In the ever-evolving world of technology, people who work with computers know exactly what to do when technical issues occur – call someone skilled in IT (informational technology). If there’s a problem with the hardware itself, however, they may want to contact a person with an expertise in OT (operational technology). Interestingly enough, these two departments have started working more closely together than ever before. So what are the similarities and differences between them? Q-Net Security explains more below on operational technology vs. informational technology:
Since there’s a good chance you’ve heard of IT before, let’s start by furthering your understanding of OT. Operational technology involves controlling and monitoring the physical devices and machinery that are associated with computing. OT systems are sometimes interchangeably referred to as SCADA (Supervisory Control and Data Acquisition) systems. They are used to control actual devices and are common in highly physical industries (like utilities, manufacturing, or oil and gas). It’s more common to find OT in an industrial environment, where large pieces of machinery operate on their own. Simply put, think about hardware when someone mentions OT. Very few, if any, updates are needed for OT devices.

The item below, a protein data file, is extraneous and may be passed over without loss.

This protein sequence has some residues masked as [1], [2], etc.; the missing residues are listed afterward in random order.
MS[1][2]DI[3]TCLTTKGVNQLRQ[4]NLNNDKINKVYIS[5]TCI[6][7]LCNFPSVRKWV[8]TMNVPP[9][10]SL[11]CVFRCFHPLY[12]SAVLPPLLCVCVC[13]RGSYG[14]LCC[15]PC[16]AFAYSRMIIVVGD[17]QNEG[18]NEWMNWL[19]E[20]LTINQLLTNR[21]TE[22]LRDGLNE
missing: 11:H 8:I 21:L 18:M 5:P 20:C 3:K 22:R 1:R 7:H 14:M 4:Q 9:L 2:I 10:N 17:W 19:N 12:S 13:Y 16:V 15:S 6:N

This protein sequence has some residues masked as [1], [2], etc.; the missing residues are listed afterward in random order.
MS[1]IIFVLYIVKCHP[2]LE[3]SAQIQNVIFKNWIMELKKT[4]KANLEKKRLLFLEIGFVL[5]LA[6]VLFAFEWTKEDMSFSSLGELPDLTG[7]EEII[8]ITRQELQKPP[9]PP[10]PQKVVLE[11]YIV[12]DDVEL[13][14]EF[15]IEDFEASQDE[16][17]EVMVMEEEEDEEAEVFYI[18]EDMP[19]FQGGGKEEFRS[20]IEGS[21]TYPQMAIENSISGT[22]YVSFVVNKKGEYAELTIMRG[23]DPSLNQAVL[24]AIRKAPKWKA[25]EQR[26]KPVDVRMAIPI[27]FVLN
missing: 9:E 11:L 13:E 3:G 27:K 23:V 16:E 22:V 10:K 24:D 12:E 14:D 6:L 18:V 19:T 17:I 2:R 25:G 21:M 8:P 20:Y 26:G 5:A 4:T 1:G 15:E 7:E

IT is responsible for ensuring the delivery of data between multiple networks, offering support when issues occur, and maintaining network connections. IT constantly works with hardware and software, ideally in the background so that nothing even seems awry in the first place. This means that tech handled by IT requires careful monitoring and updating. You’ll most likely find IT in a business setting, where companies rely on emails and VPNs.
Previously, hardware associated with OT would only provide an authorized user with access through itself – meaning that it did not communicate through the Internet. It’s now possible to integrate OT with IT so that remote access is granted.
If you’re curious about how vulnerable your hardware becomes when it open its channels to communicate via the Internet, then you’re thinking smart. Without an Internet connection, a piece of hardware can only be cracked in person. With it, there’s certainly the potential for hackers to come sneaking around your data. That’s why the Q-Box has become a necessity throughout the country.
The Q-Box is a hard-sec device that delivers quantum compute-resistant encryption, is decentralized for robustness, and renders network nodes invisible to attackers. It requires no changes, additions, or modifications to legacy software systems and networks. The Q-Box is also truly “plug-and-play,” requiring only minutes of installation time at each location. Weighing less than a kilogram, this cyber-protection unit connects directly in line with a computer, server, IoT element, or network device.
A hard-sec device, like the Q-Box, is especially appropriate for at-home employees who need to securely connect to existing approved endpoints (such as onsite servers). With an established on-site target, Q-Net Security can create a secure tunnel to company resources, and then out to online resources.